We haven’t seen the rest of the house yet, so we get our copy of the self-guided
walk-through. Walls have been stripped of 17 coats of paint and wallpaper, and the NPS
doesn’t know yet what they are going to do with them. They want them to look new, as
they did in Poe’s day, and they’re studying alternative treatments for them as we tour.
The empty house has its original fireplaces, and photos and critical commentary are
displayed on closet shelves. We see the bedroom where Poe wrote by candlelight. He
explains in one of his essays that he considers gaslight "ghastly," so he didn’t use the
fixtures with which his brand-new house in Spring Garden suburb was supplied. We talk
about what Poe might have done with today’s technology. Andrew speculates that he
would have loved to work with hi-tech media.
We don’t want to miss the cellar, the one Poe describes in some of his macabre
It is complete with fake fireplace. The poet lived in this house in 1843-44 and wrote
"The Raven," "The Black Cat," "The Goldbug," and "The Tell-Tale Heart" while he lived
here, but the cellar is described in other works, too.
Another room off the visitor center is interesting. It is decorated according to Poe’s
"Philosophy of Furniture," in which the poet pokes fun at aesthetes and effetes. The
room is well furnished with a sofa, table, and chairs, and a mirror hangs "so high that a
man can’t see himself in it."
There is also a painting of nature, one of classical architecture, and, of course, one of a beautiful
woman (living and healthy!), a Thomas Sully portrait.
Andrew engages us in discussion of planned improvements. Next visit, the house may
look new, as it did in Poe’s day, and window scrims may display what the poet saw when
he looked out. I suggest that a hologram of Poe talking about his own life and works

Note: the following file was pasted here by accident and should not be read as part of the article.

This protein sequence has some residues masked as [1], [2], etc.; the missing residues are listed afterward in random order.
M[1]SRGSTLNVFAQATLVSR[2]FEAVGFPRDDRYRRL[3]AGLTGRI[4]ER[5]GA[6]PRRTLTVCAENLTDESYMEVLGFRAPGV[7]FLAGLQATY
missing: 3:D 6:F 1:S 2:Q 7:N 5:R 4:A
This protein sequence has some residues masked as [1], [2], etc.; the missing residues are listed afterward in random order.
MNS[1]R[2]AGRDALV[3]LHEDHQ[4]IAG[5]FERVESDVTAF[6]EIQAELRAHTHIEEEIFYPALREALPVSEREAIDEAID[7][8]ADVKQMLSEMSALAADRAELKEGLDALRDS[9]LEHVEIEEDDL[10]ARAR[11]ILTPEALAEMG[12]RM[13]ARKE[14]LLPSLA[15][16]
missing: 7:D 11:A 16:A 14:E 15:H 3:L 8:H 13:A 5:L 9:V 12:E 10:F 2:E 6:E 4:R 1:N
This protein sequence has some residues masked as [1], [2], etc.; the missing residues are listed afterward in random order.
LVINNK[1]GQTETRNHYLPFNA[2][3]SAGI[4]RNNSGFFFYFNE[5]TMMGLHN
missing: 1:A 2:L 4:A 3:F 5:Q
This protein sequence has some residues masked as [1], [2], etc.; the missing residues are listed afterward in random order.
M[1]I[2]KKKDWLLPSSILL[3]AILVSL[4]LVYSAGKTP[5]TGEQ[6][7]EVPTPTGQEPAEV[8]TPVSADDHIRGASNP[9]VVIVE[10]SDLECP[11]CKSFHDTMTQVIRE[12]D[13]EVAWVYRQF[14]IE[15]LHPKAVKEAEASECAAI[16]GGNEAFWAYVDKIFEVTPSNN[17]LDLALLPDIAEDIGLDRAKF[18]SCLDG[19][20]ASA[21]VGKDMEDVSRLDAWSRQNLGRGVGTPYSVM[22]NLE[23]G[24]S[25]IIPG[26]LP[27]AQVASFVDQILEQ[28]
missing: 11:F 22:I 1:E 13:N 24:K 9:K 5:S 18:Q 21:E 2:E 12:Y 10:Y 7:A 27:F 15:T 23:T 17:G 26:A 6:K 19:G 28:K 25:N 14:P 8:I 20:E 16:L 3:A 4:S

would be nice--I can just imagine how much fun Andrew might have assuming the voice
of Poe for the recording. His first impression is that "It couldn’t be done. The
technology isn’t available." He doesn’t know that Friendship Hill has one of Albert
Gallatin, and when I impart this information to him, he is anxious to call that
National Historical Site to find out how they have managed to get one.
The site presently attracts only 15,000 visitors each year. Nevermore! What school child
doesn’t recognize the name, even the poetry, of Poe? What American can’t quote the first
stanza of The Raven? This is the American poet the French and Russians want to
visit, since Baudelaire translated Poe into French and engineered his revival on the
continent. (As for Philly poet sites, the French tour here, while Brits and Scots
prefer Whitman House, another ranger tells us.)
We learn that Poe’s residence might have been destroyed if not for Richard Gimbel, the
department store magnate who bought the entire block and donated it to the people of
Philadelphia in 1971. The house has been a National Historic Landmark since 1962 and
was placed on the National Register of Historic Places in 1966.
If I think visitation here is pathetic, I am appalled to learn that Whitman House in
Camden has only 5,000 to 7,000 visitors each year. What? That site is accessible to Philly
visitors via Riverlink Ferry, and we’re headed there next.